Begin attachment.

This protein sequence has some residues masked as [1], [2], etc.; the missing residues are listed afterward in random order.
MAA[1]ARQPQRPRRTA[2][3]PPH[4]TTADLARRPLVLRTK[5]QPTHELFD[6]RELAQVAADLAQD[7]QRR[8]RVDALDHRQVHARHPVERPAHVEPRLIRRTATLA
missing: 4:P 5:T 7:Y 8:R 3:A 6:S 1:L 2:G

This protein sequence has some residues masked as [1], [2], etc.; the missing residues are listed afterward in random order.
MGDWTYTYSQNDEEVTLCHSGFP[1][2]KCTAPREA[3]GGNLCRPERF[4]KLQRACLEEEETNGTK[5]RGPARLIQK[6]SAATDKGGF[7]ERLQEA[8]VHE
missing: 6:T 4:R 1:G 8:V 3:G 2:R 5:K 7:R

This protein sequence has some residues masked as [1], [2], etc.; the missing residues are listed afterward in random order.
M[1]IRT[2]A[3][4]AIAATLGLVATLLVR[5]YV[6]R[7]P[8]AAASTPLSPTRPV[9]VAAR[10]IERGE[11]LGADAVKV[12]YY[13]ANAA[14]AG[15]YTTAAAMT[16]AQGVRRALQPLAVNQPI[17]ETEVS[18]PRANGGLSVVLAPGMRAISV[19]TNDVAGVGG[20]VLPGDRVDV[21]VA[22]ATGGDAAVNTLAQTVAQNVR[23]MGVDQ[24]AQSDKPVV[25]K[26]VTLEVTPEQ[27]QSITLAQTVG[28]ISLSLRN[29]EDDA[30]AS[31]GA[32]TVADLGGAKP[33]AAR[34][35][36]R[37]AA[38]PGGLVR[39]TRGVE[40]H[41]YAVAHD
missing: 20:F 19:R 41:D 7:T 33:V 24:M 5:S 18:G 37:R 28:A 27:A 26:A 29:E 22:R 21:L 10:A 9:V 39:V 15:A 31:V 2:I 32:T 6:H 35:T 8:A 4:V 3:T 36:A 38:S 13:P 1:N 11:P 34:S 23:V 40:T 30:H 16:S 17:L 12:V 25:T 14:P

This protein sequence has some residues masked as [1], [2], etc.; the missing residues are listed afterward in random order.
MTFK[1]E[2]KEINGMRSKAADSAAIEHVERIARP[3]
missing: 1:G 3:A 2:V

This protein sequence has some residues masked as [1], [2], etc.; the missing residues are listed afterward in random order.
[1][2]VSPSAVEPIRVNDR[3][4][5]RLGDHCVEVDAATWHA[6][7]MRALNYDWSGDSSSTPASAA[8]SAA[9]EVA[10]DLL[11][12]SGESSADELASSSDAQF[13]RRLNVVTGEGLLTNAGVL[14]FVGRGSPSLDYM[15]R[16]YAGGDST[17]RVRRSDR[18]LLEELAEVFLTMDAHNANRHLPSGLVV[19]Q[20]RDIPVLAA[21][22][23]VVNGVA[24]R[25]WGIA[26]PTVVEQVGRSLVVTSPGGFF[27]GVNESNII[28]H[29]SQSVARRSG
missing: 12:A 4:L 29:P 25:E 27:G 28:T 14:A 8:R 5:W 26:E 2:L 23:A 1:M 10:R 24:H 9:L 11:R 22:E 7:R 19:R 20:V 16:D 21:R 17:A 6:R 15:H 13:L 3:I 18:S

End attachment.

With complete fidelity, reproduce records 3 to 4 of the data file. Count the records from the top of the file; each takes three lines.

This protein sequence has some residues masked as [1], [2], etc.; the missing residues are listed afterward in random order.
M[1]IRT[2]A[3][4]AIAATLGLVATLLVR[5]YV[6]R[7]P[8]AAASTPLSPTRPV[9]VAAR[10]IERGE[11]LGADAVKV[12]YY[13]ANAA[14]AG[15]YTTAAAMT[16]AQGVRRALQPLAVNQPI[17]ETEVS[18]PRANGGLSVVLAPGMRAISV[19]TNDVAGVGG[20]VLPGDRVDV[21]VA[22]ATGGDAAVNTLAQTVAQNVR[23]MGVDQ[24]AQSDKPVV[25]K[26]VTLEVTPEQ[27]QSITLAQTVG[28]ISLSLRN[29]EDDA[30]AS[31]GA[32]TVADLGGAKP[33]AAR[34][35][36]R[37]AA[38]PGGLVR[39]TRGVE[40]H[41]YAVAHD
missing: 20:F 19:R 41:D 7:T 33:V 24:M 5:S 18:G 37:R 28:A 27:A 26:A 29:E 22:R 21:L 10:A 9:V 39:V 15:A 31:V 2:I 32:T 6:H 35:T 8:A 4:V 3:T 36:A 38:S 13:P 1:N 11:P 34:S 23:V 40:T 30:H 16:S 17:L 12:V 25:T 14:P

This protein sequence has some residues masked as [1], [2], etc.; the missing residues are listed afterward in random order.
MTFK[1]E[2]KEINGMRSKAADSAAIEHVERIARP[3]
missing: 1:G 3:A 2:V